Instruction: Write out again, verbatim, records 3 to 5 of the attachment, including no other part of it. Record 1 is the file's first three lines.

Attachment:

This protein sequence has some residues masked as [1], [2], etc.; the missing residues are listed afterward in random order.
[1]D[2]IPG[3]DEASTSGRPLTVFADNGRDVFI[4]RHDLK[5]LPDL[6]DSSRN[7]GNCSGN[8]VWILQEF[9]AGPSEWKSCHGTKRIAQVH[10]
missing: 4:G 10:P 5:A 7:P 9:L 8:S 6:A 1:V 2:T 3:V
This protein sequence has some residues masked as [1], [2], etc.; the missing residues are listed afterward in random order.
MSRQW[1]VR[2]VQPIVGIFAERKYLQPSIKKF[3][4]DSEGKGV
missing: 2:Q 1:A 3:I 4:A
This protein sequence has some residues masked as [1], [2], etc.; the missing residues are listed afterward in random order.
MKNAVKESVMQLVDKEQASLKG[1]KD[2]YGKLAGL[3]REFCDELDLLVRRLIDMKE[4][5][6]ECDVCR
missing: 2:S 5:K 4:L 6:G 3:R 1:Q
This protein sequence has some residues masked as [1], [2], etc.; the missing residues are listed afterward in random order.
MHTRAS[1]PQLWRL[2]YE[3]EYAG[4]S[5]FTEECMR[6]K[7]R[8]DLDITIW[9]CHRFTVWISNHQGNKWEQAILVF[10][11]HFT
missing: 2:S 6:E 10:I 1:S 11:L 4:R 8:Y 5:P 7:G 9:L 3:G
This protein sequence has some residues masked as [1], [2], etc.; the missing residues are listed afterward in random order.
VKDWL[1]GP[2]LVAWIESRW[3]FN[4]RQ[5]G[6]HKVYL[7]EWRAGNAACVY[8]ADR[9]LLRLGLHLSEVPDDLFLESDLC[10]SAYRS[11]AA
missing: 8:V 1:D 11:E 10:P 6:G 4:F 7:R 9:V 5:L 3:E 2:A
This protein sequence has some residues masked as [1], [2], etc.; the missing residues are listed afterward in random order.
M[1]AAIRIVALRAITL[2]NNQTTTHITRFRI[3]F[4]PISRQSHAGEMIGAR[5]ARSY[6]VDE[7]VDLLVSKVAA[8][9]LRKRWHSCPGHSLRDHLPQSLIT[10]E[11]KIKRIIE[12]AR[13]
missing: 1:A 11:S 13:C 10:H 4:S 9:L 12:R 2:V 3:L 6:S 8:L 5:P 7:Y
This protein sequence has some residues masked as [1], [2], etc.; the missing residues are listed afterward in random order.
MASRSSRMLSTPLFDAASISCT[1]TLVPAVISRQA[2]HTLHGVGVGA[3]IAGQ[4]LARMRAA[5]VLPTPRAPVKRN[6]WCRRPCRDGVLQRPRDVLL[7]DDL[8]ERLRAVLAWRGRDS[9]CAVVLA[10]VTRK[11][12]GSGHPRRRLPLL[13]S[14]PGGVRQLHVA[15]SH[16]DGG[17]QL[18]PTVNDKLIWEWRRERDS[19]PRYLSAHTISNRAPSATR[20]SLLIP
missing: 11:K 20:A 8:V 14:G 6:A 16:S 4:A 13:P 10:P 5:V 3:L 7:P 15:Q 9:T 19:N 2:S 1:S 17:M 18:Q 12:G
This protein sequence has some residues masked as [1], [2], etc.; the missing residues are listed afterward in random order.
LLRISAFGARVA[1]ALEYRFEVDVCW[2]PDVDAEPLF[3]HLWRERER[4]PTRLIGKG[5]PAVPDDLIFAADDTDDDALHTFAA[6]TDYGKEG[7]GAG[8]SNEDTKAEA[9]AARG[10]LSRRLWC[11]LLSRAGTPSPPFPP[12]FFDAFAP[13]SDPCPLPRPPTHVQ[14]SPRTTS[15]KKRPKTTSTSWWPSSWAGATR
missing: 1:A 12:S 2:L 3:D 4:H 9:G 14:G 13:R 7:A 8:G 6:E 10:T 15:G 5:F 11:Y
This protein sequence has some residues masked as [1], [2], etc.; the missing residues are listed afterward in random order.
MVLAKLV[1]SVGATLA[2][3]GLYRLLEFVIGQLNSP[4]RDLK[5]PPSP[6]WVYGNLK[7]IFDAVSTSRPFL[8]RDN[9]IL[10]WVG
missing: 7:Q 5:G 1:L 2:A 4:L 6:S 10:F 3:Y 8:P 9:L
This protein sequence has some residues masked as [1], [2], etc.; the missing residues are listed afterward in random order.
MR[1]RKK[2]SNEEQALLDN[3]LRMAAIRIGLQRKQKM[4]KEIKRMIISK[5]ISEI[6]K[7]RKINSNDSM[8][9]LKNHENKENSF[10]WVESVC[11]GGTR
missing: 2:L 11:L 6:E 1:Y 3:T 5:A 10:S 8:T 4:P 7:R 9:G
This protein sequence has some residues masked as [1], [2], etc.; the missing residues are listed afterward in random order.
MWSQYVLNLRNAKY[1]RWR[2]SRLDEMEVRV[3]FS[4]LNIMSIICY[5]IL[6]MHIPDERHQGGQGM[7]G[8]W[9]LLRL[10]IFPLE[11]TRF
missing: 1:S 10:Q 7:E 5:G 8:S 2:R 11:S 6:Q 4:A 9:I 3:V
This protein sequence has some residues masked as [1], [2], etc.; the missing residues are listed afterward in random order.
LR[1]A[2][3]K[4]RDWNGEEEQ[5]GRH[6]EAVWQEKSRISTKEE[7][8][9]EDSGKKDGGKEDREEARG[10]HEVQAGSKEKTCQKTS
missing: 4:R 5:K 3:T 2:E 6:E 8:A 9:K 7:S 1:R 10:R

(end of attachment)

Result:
This protein sequence has some residues masked as [1], [2], etc.; the missing residues are listed afterward in random order.
MKNAVKESVMQLVDKEQASLKG[1]KD[2]YGKLAGL[3]REFCDELDLLVRRLIDMKE[4][5][6]ECDVCR
missing: 2:S 5:K 4:L 6:G 3:R 1:Q
This protein sequence has some residues masked as [1], [2], etc.; the missing residues are listed afterward in random order.
MHTRAS[1]PQLWRL[2]YE[3]EYAG[4]S[5]FTEECMR[6]K[7]R[8]DLDITIW[9]CHRFTVWISNHQGNKWEQAILVF[10][11]HFT
missing: 2:S 6:E 10:I 1:S 11:L 4:R 8:Y 5:P 7:G 9:L 3:G
This protein sequence has some residues masked as [1], [2], etc.; the missing residues are listed afterward in random order.
VKDWL[1]GP[2]LVAWIESRW[3]FN[4]RQ[5]G[6]HKVYL[7]EWRAGNAACVY[8]ADR[9]LLRLGLHLSEVPDDLFLESDLC[10]SAYRS[11]AA
missing: 8:V 1:D 11:E 10:P 6:G 4:F 7:R 9:V 5:L 3:E 2:A